May 14, 2024Sönke Hahn, Alex David, Julian Arni

Announcing cradle

A simpler, more composable Haskell process library

We're releasing today the cradle Haskell library. The single purpose of it is to run subprocesses more easily. For most Haskell developers, it might be already obvious why this is desirable: the process library, which is the de facto standard for these tasks, is quite unwieldy and low-level.

(The name cradle, incidentally, comes from the idea that this library is a healthy environment for growing child processes.)

A proliferation of functionsshare

When running subprocesses, sometimes you want to read stdout but not stderr, sometimes stderr but not stdout, sometimes neither, sometimes both. Sometimes you want to check the exit code yourself; sometimes you want the library functions to throw on error. Sometimes you want to provide stdin as a string; sometimes as a handle.

In order to accomodate all these options, process (and typed-process) end up with a large number of different functions, each of which combines these needs. Of course, it isn't true that every configuration option is a separate function; but those that affect the types often are.

What cradle does (borrowing heavily from shake's cmd function, which was the original inspiration) is use a single function (a pair of them, more accurately) that is polymorphic on the return type. This way, you can just combine the features you need in the return type:

run a command, inheriting stdout/stderr, throwing an exception on non-zero exit codecallProcess "ls" []() <- run $ cmd "ls"
run a command, reading stdout, stderr, getting exit code(e, out, err) <- runProcessWithExitCode "ls" [](e :: ExitCode, StdoutTrimmed out, StderrTrimmed err) <- run $ cmd "ls"
run a command, reading stderr, inheriting stdout, getting exit code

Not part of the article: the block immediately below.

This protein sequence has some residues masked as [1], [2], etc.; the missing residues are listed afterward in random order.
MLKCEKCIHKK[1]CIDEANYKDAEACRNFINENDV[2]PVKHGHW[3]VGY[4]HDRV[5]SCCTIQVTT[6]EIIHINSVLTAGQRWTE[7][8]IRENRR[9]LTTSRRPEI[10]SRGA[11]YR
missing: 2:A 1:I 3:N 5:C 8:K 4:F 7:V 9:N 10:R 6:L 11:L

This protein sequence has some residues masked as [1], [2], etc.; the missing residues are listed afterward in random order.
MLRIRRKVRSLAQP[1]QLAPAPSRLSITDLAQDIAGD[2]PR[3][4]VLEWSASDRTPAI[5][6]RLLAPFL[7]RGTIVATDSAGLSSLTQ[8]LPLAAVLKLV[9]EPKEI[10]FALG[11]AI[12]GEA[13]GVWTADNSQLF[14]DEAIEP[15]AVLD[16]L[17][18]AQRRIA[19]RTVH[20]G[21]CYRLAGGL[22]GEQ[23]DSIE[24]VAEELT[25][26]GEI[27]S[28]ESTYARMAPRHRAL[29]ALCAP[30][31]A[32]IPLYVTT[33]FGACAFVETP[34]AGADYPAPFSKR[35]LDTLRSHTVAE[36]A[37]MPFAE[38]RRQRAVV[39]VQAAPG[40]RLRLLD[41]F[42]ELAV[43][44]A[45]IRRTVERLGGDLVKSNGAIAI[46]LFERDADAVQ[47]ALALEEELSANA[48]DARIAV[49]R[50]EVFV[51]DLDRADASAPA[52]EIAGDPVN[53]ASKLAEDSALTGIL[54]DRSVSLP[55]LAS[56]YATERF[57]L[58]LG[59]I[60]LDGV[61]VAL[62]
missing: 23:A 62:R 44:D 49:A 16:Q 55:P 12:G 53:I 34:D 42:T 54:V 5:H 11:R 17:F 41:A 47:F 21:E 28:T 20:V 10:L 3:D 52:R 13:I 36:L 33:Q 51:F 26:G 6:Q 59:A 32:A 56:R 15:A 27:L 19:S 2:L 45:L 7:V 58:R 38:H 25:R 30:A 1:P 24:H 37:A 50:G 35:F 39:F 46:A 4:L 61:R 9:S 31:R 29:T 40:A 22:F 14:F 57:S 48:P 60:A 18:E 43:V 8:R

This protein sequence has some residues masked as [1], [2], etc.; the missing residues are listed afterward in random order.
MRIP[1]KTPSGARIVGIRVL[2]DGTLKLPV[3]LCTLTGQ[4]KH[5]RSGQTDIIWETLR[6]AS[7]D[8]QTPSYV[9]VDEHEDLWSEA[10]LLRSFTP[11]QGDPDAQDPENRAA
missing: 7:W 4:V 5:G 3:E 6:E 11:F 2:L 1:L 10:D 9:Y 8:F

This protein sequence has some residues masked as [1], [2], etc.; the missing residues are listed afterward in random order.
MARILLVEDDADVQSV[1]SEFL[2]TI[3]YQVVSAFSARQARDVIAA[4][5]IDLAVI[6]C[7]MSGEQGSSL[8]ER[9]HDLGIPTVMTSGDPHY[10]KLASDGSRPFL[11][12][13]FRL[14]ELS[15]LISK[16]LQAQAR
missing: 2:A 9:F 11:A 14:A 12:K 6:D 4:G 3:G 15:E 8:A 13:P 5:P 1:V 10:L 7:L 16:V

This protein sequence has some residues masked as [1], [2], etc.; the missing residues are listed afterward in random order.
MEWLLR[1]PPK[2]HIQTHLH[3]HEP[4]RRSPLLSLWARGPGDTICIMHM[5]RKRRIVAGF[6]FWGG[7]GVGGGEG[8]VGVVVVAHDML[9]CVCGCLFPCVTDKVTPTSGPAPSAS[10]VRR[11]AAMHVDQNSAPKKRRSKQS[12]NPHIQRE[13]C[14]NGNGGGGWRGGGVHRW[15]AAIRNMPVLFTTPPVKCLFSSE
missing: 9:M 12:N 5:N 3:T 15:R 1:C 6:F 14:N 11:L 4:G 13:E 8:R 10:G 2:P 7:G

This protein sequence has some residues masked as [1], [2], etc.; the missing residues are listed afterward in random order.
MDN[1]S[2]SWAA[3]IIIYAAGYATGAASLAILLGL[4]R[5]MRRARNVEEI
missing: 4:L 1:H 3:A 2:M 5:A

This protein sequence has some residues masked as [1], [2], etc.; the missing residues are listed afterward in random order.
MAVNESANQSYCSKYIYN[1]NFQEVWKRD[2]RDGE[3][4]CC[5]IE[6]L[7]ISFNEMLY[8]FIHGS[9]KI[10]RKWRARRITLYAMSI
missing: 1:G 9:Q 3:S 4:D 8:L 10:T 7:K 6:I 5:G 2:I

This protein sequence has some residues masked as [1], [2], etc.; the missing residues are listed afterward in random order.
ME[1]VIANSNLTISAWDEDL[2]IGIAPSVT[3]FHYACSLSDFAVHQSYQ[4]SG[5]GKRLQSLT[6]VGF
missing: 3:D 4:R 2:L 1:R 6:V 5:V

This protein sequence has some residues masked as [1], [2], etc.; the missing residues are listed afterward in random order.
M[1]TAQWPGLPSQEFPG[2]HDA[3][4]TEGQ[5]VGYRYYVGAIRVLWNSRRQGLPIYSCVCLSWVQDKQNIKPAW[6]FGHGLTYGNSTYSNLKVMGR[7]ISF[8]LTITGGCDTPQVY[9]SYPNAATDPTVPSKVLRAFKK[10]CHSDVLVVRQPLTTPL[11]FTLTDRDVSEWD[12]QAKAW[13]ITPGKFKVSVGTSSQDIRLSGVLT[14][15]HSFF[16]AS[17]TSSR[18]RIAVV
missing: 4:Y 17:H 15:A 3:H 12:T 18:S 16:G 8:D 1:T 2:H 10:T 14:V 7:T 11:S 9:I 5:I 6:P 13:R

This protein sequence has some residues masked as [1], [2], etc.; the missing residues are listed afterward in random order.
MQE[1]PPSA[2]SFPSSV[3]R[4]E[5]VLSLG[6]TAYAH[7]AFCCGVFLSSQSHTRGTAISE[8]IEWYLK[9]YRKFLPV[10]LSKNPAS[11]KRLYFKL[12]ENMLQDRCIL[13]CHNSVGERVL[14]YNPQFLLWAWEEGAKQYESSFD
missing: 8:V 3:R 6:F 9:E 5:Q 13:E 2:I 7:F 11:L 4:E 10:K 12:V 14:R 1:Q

(_, _, Just h_err, _, ph) <- createProcess (proc "ls" [] { std_err = CreatePipe }
(err, exit) <- withAsync (hGetContents h_err) $ \a -> do
  exit <- waitForProcess ph
  err <- wait a
  pure (err, exit)
(e :: ExitCode, StderrRaw out) <- run $ cmd "ls"

As you can see, whereas with process we have to hope some function does exactly what we want (and consult documentation to find it), or else fall off a cliff of complexity, with cradle functionality composes in an obvious and easy way. ? There are also no partial pattern matches that we know are safe but have to be partial anyhow, and no repetition of logic regarding handles on the left- and right-hand side of the <-.

In addition to a polymorphic return type, cradle opts for only having synchronous functions that run to completion. That is, there's no start (or with*) functions which allow you to start but not finish the process. The thesis is that you can already get that behavior by using concurrency primitives such as forkIO and async.

cradle also doesn't have any shell-based functionality. We believe these are rarely, if ever, the right thing to use.


cradle is configured in one of two ways: via the output type, and via functions applied to the cmd (usually in postfix, with &).

StdoutTrimmed out <- run $ cmd "nix"
  & addArgs ["build", ".#"]
  & setWorkingDir "somedir"

You can create new instances of Output, and new ProcessConfiguration -> ProcessConfiguration functions. You could for instance define:

data Timing = Timing
  { userSeconds :: Int
  , systemSeconds :: Int
  , totalSeconds :: Int
  deriving newtype (Eq, Show)

instance Output Timing where
  configure = \p -> p
    { executable = "time"
    , arguments = executable p : arguments p
    , stderrConfig = stderrConfig p { capture = True }
  extractOutput = \o -> case stderr o of
    Nothing -> error "impossible: stderr not captured"
    Just v -> <parse the `time` output>

Then, you can run things like:

main = do
  timings <- run $ cmd "ls"
  putStrLn $ "'ls' took " <> show (userSeconds timings) <> " seconds"

(Note that when writing instances of Output, such as above, you will not always have type safety. But these instances are rare — most of the time, you are using, rather than extending, the library.)

As you can see, Output instances can configure the command run, but only based on type, not value. This makes sense: we need to know ahead of the result what we're going to run, and the only part of the Output that we know ahead of time is it's type.

For configuring inputs with values, we use simple ProcessConfiguration -> ProcessConfiguration functions. An example:

addTimeout :: Int -> ProcessConfiguration -> ProcessConfiguration
addTimeout seconds p = p
  { executable = "timeout"
  , arguments = (show seconds <> "s") : executable p : arguments p)

main = do
  -- runs 'timeout 30s ls'
  run $ cmd "ls" & addTimeout 30

Try it outshare

cradle is up on Hackage — give it a spin!

Though we've been using this library ourselves, this is the first public release of cradle, so the API may not be fully stable, and feedback is particularly welcome.

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